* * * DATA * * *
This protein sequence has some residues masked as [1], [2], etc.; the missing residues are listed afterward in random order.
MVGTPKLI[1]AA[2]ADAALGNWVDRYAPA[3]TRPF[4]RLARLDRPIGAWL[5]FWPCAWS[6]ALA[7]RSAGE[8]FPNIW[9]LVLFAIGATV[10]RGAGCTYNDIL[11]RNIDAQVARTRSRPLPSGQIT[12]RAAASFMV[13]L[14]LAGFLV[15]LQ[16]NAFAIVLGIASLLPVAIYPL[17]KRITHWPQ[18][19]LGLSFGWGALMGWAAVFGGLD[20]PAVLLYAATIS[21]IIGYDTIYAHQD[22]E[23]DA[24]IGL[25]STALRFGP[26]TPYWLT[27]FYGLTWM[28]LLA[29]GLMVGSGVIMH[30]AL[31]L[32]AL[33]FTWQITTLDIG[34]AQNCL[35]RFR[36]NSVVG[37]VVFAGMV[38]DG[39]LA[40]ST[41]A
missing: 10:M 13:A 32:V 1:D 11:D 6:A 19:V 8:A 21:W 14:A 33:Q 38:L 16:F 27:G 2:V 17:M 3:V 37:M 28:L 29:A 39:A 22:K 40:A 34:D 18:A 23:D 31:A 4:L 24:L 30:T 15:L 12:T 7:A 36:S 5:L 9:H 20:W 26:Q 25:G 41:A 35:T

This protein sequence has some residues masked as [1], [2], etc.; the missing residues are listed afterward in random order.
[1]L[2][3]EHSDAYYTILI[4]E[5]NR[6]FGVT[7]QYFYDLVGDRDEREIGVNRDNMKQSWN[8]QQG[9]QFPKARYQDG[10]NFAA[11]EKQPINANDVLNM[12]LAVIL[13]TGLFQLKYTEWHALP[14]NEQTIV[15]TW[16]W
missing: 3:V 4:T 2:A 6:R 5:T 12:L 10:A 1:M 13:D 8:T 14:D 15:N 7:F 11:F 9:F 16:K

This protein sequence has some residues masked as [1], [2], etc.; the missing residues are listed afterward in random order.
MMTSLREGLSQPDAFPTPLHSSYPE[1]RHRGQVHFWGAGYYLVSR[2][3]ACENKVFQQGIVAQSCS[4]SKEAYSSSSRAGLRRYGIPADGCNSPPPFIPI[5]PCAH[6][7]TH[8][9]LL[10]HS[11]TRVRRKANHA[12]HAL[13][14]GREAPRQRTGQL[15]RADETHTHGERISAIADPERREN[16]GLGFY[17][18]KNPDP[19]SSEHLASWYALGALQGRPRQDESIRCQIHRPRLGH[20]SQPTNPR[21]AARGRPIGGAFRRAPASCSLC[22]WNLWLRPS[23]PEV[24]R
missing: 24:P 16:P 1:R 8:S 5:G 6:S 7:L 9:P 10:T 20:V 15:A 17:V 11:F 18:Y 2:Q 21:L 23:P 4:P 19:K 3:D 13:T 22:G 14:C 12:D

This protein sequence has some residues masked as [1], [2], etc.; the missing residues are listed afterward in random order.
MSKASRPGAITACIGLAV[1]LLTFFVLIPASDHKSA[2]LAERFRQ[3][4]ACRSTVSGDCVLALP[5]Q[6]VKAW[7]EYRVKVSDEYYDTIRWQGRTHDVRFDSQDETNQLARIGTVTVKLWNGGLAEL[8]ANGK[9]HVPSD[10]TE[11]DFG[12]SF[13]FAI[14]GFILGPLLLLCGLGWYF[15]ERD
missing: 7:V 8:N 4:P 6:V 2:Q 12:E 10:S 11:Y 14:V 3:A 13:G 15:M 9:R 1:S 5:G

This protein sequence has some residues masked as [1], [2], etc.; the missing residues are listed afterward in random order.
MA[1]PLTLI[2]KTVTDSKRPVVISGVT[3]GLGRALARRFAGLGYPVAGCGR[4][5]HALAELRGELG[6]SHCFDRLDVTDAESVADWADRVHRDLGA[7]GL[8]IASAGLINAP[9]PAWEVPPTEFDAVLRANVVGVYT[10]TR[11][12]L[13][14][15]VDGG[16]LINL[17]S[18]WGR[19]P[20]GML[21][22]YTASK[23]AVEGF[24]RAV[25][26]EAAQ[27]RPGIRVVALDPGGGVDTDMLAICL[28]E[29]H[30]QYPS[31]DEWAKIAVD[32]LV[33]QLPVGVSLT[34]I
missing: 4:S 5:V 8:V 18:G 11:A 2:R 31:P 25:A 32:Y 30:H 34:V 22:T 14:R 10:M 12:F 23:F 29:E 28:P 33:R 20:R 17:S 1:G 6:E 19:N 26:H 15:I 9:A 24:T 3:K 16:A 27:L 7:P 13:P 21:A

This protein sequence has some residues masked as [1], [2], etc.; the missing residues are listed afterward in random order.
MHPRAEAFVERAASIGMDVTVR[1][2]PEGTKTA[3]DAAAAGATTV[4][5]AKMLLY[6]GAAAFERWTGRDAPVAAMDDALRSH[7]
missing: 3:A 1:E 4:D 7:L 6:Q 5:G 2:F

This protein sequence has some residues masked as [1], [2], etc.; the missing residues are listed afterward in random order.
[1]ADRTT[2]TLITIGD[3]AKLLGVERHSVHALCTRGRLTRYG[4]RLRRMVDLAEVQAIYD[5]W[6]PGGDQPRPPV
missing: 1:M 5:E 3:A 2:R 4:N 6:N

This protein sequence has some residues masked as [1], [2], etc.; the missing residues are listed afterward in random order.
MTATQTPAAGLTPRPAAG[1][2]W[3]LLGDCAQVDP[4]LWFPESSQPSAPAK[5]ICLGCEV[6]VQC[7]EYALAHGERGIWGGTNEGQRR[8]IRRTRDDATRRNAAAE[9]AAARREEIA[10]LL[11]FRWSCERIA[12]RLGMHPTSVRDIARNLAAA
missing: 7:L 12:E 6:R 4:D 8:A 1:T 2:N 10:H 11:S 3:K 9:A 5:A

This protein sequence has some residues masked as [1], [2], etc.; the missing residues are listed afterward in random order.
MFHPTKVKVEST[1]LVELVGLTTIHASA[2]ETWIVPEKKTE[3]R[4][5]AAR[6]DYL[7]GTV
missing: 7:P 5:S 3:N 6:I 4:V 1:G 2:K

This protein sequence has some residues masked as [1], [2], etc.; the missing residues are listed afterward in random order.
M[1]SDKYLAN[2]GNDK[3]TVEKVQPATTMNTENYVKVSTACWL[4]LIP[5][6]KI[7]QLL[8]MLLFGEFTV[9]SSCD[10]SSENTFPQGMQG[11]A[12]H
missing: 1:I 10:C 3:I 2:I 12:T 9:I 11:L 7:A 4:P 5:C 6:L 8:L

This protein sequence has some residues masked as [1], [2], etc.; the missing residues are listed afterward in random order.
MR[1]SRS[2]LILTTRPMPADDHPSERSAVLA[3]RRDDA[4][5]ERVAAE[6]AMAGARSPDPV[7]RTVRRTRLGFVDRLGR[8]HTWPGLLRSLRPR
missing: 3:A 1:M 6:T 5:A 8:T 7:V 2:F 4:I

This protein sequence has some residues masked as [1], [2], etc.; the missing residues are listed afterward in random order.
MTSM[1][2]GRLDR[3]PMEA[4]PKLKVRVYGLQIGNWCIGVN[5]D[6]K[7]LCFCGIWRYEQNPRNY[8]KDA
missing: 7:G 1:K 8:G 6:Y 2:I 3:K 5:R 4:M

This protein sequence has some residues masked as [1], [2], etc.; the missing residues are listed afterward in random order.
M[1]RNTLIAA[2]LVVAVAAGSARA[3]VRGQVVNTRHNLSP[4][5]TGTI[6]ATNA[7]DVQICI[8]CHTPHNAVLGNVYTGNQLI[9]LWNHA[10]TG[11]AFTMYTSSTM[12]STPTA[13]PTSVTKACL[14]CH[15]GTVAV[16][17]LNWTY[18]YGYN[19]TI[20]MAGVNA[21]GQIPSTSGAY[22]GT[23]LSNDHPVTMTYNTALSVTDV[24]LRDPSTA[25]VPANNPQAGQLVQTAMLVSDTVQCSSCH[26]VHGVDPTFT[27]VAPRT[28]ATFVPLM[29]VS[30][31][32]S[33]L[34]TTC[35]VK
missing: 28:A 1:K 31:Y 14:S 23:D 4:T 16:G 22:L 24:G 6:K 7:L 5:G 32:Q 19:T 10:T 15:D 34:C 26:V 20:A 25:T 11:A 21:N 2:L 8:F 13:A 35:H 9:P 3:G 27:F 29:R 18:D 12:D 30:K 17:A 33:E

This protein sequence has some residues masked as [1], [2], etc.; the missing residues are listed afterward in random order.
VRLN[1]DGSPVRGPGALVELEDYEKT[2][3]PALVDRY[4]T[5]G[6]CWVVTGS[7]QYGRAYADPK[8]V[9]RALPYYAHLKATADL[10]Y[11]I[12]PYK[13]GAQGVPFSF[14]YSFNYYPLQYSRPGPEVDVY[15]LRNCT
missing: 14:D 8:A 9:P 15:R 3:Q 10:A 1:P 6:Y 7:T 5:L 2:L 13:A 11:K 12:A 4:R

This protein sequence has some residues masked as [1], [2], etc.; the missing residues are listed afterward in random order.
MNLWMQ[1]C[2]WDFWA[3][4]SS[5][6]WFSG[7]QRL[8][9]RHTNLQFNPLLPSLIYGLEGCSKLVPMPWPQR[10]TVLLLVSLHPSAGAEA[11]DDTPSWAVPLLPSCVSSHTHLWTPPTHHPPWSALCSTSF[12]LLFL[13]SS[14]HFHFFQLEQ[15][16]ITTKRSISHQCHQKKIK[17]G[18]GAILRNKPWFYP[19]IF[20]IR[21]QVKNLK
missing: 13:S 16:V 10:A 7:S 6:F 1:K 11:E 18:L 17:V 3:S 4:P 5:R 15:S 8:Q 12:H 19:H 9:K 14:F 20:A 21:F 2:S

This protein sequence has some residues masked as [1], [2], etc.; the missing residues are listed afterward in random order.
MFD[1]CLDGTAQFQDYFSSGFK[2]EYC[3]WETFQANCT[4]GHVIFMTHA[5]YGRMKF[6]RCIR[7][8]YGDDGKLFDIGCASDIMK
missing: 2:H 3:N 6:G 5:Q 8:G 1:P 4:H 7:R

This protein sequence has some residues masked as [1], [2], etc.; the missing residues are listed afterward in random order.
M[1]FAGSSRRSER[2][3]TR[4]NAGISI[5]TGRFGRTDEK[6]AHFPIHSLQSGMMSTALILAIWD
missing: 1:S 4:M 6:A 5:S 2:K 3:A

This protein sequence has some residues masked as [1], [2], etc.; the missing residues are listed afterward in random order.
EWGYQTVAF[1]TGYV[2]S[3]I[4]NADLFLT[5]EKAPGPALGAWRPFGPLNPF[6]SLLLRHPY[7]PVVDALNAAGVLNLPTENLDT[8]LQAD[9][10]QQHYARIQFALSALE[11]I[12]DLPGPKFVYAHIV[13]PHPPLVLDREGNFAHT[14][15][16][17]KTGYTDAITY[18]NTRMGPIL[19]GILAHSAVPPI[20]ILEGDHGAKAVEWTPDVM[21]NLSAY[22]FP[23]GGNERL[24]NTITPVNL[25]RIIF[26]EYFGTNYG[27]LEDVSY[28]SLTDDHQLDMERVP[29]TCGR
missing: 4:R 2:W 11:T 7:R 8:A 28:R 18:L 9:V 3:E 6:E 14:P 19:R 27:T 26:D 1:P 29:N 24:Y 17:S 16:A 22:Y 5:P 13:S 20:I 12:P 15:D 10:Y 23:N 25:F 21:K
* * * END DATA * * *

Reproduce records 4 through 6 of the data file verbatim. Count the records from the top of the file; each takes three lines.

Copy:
This protein sequence has some residues masked as [1], [2], etc.; the missing residues are listed afterward in random order.
MSKASRPGAITACIGLAV[1]LLTFFVLIPASDHKSA[2]LAERFRQ[3][4]ACRSTVSGDCVLALP[5]Q[6]VKAW[7]EYRVKVSDEYYDTIRWQGRTHDVRFDSQDETNQLARIGTVTVKLWNGGLAEL[8]ANGK[9]HVPSD[10]TE[11]DFG[12]SF[13]FAI[14]GFILGPLLLLCGLGWYF[15]ERD
missing: 7:V 8:N 4:P 6:V 2:Q 12:E 10:S 11:Y 14:V 3:A 13:G 15:M 9:R 1:S 5:G

This protein sequence has some residues masked as [1], [2], etc.; the missing residues are listed afterward in random order.
MA[1]PLTLI[2]KTVTDSKRPVVISGVT[3]GLGRALARRFAGLGYPVAGCGR[4][5]HALAELRGELG[6]SHCFDRLDVTDAESVADWADRVHRDLGA[7]GL[8]IASAGLINAP[9]PAWEVPPTEFDAVLRANVVGVYT[10]TR[11][12]L[13][14][15]VDGG[16]LINL[17]S[18]WGR[19]P[20]GML[21][22]YTASK[23]AVEGF[24]RAV[25][26]EAAQ[27]RPGIRVVALDPGGGVDTDMLAICL[28]E[29]H[30]QYPS[31]DEWAKIAVD[32]LV[33]QLPVGVSLT[34]I
missing: 4:S 5:V 8:V 18:G 11:A 2:R 31:P 25:A 32:Y 30:H 34:V 22:T 14:R 10:M 12:F 23:F 29:E 28:P 33:R 20:R 17:S 1:G 6:E 19:N 26:H 15:I 9:A 24:T 3:K 16:A 27:L 7:P 13:P 21:A

This protein sequence has some residues masked as [1], [2], etc.; the missing residues are listed afterward in random order.
MHPRAEAFVERAASIGMDVTVR[1][2]PEGTKTA[3]DAAAAGATTV[4][5]AKMLLY[6]GAAAFERWTGRDAPVAAMDDALRSH[7]
missing: 3:A 1:E 4:D 7:L 6:Q 5:G 2:F